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Does the new Highway Code go far enough to protect cyclists?

Lime Senior Policy Director Alan Clarke and London Cycling Campaign CEO Ashok Sinha discuss the recent updates to the Highway Code in the UK.

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Authors: Alan Clarke, Senior Director of Policy at Lime, and Ashok Sinha, CEO at London Cycling Campaign

Long-awaited revisions to the Highway Code came into effect last month – the first major overhaul in the code since 2006. The changes bring a new “hierarchy of road users” that recognises the danger heavier, faster vehicles pose to more vulnerable road users, including cyclists. 

Now, the onus is on motorists to be aware of the fact that they represent the greatest threat on the road. The guidancance makes clear it’s their responsibility to give cyclists more space, including a distance of at least 1.5 metres when overtaking. Larger vehicles must also give way to both cyclists and pedestrians when turning into a road, even if there is no zebra crossing.

Road awareness reset

The changes come at a pivotal time for cycling in the UK. A shift in road use under lockdown sparked a record 200 per cent increase in weekend cycling, coupled with a 62 per cent jump in the average number of miles cycled per person in 2020 compared to 2019. Similarly, figures from Lime show that hired e-eike trips doubled in 2021, clocking up a record-breaking 2.4 million journeys in one year alone.

The updates to the Highway Code are all part of the government’s consequent vision to better prioritise the way road space is used by local authorities. It shows they are taking cycling’s ability to create a sustainable transport system, which reduces emissions and improves public health, more seriously. It is both welcome and long overdue. But do they go far enough to generate meaningful change?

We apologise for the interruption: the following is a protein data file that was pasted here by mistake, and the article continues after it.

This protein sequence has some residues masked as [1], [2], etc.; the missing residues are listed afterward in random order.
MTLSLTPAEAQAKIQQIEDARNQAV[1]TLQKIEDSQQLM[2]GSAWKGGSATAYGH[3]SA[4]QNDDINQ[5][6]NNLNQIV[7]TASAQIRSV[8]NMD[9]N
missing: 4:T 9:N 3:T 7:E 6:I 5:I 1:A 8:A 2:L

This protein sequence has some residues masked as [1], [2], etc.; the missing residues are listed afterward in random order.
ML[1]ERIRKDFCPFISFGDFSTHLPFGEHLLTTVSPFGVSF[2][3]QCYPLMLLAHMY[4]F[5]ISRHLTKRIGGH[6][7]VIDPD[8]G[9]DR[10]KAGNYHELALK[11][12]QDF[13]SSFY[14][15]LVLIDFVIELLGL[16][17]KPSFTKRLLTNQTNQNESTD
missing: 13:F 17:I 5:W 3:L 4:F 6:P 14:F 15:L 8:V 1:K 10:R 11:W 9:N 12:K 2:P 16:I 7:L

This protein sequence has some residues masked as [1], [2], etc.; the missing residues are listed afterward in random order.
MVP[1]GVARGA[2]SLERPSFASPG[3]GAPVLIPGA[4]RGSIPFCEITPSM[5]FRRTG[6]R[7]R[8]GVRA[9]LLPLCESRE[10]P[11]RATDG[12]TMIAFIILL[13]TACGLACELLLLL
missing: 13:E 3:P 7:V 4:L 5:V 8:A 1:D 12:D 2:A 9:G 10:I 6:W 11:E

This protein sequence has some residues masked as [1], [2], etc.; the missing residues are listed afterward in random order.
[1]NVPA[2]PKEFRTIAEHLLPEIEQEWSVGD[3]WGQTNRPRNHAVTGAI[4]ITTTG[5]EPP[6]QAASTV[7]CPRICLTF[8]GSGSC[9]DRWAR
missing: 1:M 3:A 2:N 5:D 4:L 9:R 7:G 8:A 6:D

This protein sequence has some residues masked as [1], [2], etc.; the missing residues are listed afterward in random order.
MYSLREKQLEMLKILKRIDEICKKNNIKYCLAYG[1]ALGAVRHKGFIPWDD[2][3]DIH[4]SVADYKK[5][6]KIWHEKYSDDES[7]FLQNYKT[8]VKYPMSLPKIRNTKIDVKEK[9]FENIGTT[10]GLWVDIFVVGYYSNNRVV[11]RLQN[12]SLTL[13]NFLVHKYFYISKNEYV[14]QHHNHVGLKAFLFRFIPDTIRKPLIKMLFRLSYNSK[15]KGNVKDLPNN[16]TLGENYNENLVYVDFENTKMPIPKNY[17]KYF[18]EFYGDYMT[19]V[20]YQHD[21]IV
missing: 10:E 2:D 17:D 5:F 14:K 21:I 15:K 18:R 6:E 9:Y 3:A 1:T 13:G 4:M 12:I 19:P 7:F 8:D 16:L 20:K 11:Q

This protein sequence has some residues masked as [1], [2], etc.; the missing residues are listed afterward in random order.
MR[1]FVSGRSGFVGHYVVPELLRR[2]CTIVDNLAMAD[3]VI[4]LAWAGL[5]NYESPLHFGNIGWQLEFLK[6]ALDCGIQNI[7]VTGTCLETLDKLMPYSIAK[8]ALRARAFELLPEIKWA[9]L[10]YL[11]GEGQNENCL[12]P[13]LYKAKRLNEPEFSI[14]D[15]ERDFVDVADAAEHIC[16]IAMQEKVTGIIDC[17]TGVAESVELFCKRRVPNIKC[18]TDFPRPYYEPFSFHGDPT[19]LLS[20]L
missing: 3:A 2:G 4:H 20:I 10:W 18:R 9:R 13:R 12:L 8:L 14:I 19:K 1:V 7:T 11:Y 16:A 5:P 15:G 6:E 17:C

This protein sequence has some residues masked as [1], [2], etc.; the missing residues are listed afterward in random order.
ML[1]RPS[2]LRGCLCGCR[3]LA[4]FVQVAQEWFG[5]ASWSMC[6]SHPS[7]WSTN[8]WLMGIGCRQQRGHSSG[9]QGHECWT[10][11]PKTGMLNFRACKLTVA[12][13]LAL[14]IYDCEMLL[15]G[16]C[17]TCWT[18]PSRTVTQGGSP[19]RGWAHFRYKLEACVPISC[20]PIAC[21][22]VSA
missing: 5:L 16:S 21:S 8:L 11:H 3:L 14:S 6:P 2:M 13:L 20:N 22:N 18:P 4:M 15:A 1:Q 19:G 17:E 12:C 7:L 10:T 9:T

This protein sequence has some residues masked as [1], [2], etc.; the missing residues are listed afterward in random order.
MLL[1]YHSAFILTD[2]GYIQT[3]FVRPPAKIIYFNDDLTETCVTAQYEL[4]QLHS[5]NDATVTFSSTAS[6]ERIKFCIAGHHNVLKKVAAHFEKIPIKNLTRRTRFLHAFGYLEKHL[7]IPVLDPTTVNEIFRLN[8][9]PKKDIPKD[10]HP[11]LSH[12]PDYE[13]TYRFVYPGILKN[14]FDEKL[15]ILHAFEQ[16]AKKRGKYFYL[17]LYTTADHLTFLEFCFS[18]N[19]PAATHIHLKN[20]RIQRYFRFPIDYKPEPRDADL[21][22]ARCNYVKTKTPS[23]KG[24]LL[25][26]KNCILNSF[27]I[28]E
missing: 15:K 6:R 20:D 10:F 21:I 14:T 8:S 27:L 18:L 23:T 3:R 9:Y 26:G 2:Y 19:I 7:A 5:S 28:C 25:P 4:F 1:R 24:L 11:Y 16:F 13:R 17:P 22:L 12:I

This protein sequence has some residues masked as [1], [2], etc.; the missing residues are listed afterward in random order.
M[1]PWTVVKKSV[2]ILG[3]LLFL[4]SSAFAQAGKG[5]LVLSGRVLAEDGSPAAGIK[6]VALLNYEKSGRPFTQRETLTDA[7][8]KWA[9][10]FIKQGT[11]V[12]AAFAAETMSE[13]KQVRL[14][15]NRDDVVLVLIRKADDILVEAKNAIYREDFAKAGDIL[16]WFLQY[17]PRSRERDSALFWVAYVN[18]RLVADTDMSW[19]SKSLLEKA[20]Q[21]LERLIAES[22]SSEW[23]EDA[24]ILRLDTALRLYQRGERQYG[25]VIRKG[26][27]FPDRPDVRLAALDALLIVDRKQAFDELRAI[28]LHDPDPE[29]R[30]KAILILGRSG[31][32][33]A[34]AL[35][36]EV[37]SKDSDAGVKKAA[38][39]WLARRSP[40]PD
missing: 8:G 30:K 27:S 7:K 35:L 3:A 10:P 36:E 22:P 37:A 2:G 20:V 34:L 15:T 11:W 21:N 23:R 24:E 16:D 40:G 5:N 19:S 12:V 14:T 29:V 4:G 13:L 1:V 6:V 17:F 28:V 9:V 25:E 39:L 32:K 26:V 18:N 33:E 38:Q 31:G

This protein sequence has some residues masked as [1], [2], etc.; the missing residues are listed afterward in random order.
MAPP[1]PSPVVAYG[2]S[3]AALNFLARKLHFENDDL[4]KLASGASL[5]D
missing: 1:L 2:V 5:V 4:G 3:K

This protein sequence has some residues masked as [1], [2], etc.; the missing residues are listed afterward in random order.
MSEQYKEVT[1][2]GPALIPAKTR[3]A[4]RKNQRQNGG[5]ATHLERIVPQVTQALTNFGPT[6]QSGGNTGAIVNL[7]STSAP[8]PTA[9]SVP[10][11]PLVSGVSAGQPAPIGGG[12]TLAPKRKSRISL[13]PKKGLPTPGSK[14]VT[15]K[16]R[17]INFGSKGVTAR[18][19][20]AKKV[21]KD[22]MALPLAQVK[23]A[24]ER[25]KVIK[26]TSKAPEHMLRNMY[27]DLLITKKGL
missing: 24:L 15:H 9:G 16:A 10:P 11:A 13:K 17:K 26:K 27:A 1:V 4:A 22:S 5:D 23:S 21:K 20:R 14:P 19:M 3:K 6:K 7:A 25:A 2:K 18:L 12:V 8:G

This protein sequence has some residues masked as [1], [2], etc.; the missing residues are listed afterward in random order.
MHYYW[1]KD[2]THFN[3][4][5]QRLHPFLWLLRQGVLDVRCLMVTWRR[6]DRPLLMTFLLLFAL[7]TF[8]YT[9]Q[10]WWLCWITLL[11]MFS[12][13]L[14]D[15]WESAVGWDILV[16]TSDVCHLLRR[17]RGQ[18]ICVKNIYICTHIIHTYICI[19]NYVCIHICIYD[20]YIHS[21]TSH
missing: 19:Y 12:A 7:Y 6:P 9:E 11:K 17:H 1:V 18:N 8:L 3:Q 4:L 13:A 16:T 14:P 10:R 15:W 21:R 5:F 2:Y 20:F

A fresh mentality 

The largest problem is that new codes of this type are difficult to enforce without a complete overhaul in the way drivers regard cyclists. A recent study found that four in 10 drivers believe there has been an increase in aggressive driving around cyclists in the past five years. And, while the majority of drivers do behave responsibly, rules such as the Highway Code are often too easily dismissed. 

Ambitions to create a new hierarchy of road users is clearly noble in its vision. But for it to become an everyday reality that transforms how motorists behave on the road, we have to shift the mindsets that currently represent an endemic culture of tension towards cyclists. We need to get to a point where all drivers think “how would I want to be treated if I were on a bike” when they get behind the wheel. It must be understood by every driver that a car’s size and presence, mean that drivers hold greater responsibility for the road safety of other road users.

A key way to tackle this is investment in a high-profile public awareness initiative that clearly lays out the new rules, the penalties for ignoring them and the need to protect vulnerable road users. If the government could achieve the same kind of success story for the Highway Code and cycling safety as the impact of its hard-hitting ‘THINK! adverts on seatbelt safety and drink driving, the implications could be significant. 

With TfL also expanding its e-scooter trial in London last year, the Highway Code should also look to include e-scooter riders too, placing them under the same protection as riders of bikes and e-bikes to remove any room for confusion on the roads.

The new Highway Code is undoubtedly a step in the right direction for road safety and has the potential to encourage more road users to choose cycling as a mode of transport with significant environmental and health benefits. However, the Government needs to elevate its new messages to generate behaviour change and give wind to the wheels of the cycling revolution to come. 

Lime and London Cycling Campaign are long term strategic partners working together to reduce road danger reduction, as well as promoting active transport and micromobility.

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